Raoul Teh, Philippines’s senior site officer, said they received a recommendation that Thomson Reuters look into doing such process for the country’s legal system.

“It’s an interesting suggestion.”

But Caraher said despite the job area is focused on the US legal system, “it’s not legal outsourcing.”

“We’re hiring and training them as our employees.”

However, he said there are 34 customer contact service staff of the total 375 employees who promote the product after 10 p.m.

Elstad added that they just don’t gather data but analyze and “add value to it.”

Global content operations-Manila site officer Roel Roque told BusinessMirror the company will still maintain its office in Ayala, Makati City, while some of their 1,600 employees will transfer to Taguig.

Thomson Reuters’s Philippine office was initially established as a regional headquarters in 2007 as a wholly-owned subsidiary of Thomson Reuters Finance S.A., a company organized in Luxembourg whose ultimate parent company is the Thomson Reuters Corp.

The Thomson Corp Pte Ltd (Philippines) RHQ is registered with the Board of Investments and, hence, entitled to certain incentives, including a preferential rate of 10% on taxable income; exemption on the payment of all kinds of local taxes, fees or charges; and, tax and duty free importation of training materials and equipment.

It started commercial operations on January 1, 2008, its report to the SEC said.

PAL to shed 3,000 jobs next month

SOME 3,000 workers are set to lose their jobs by end-May as the country’s flag carrier Philippine Airlines Inc. (PAL) will implement its spin-off/out-sourcing plans, president Jaime B. Bautista’s letter to the union said.

“Further to our 09 September 2009 letter officially advising you of the spin-off/outsourcing plan of the company in compliance with the current PAL-PALEA CBA [collective bargaining agreement], please be informed that PAL will spin-off 1) in-flight catering services operations 2) airport services (i.e., ground handling, cargo terminal/cargo handling, and ramp handling) and, 3) call center reservations effective at the close of business hours on May 31, 2010,” Bautista said in a letter to the PAL Employees’ Association officials.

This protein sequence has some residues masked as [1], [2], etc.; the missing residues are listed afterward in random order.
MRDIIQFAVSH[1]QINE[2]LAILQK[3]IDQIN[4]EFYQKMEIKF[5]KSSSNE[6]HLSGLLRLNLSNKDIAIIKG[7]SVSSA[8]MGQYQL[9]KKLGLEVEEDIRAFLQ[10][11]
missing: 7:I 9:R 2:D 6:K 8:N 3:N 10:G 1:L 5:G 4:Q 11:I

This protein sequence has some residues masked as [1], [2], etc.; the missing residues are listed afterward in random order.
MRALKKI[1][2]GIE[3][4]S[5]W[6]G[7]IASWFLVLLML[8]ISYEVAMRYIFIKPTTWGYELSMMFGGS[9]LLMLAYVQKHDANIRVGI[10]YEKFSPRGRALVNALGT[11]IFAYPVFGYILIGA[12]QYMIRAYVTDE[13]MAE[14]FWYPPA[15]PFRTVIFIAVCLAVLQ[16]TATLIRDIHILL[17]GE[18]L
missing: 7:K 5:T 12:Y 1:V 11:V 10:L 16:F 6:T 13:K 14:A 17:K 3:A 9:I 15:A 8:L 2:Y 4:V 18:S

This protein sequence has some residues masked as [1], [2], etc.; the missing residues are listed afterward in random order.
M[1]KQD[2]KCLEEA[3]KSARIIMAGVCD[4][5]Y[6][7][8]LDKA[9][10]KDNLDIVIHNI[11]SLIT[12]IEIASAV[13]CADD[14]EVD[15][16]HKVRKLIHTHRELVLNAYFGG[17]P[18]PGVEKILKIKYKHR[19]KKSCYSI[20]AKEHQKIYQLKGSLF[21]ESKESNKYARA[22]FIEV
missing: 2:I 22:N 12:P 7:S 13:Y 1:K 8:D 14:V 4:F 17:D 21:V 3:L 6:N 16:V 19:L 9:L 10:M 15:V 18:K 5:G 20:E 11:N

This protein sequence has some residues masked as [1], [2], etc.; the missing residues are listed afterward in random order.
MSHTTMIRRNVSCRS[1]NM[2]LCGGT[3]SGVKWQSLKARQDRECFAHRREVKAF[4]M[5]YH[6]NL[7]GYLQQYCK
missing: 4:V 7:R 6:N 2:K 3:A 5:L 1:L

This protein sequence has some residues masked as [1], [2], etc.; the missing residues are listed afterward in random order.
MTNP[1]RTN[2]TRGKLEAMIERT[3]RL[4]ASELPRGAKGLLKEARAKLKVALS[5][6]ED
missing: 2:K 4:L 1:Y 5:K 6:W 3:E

PALEA president Gerardo Rivera told BusinessMirror on Sunday that he estimates the company to spend about P3 billion for “an illogical business decision that would not even save that much as well as contrary to what we think investors want: industrial peace.”

Rivera said they were slightly caught in a surprise with the content of Bautista’s letter dated April 16, 2010, “since he didn’t raise this during our meeting with him on April 8.”

Rivera said Bautista even assured the PALEA leaders the ills of PAL –a US$46.5-million obligation maturing by June 2010, among others– wouldn’t affect the manpower.

“Sure, there were what I call pocket outsourcing, with some jobs being outsourced, but not at this scale and imminence.”

In his letter, Bautista said the company “implemented a manpower rationalization program affecting more than 400 executives and administrative employees” since September last year.

Bautista cited as a basis for the restructuring “staggering losses of over US$350-million (more than P15-billion) in the last two years, [leading to] the company's equity position as of February 2010 [dropping] precariously to US$1.1 million.”

He wrote that “apart from a series of cost-cutting initiatives, PAL approached several investors but none of them were interested. They said airlines are the last business they want to go into given the fact that in 2009 alone. more than 20 airlines went bankrupt.”

Bautista added that they “approached government for help but it, too, was in dire financial straits.”

Hence, he said, “PAL has to act quickly and decisively by spinning off” its operations.

“All affected regular positions will be deemed abolished from PAL's table of organization effective at the close of business hours on May 31.”

Rivera said the union “will not take this issue sitting down as the welfare of the families of those affected are at stake.”

He added beginning Monday, they will try to sit down with the management to find alternative options to this decision.

Rivera also said they will exhaust legal means to respond to this issue.

He said only a thousand of the estimated total 4,000 PAL employees won’t be affected by the lay-off if it pushes through.

PAL’s parent company, PAL Holdings Inc., was thinly traded two days before Bautista sent his letter.

The stock price remained at P3 at its closing, hitting only P3.05 as its highest level, with trade volume merely a hundred thousand and a value of P300,250 at its last trading day April 14.

PAL’s parent was able to reduce its net loss in the nine months ending December 2009 by 93.67 percent to P0.911 million from a P14.4-million net loss in the same period in 2008.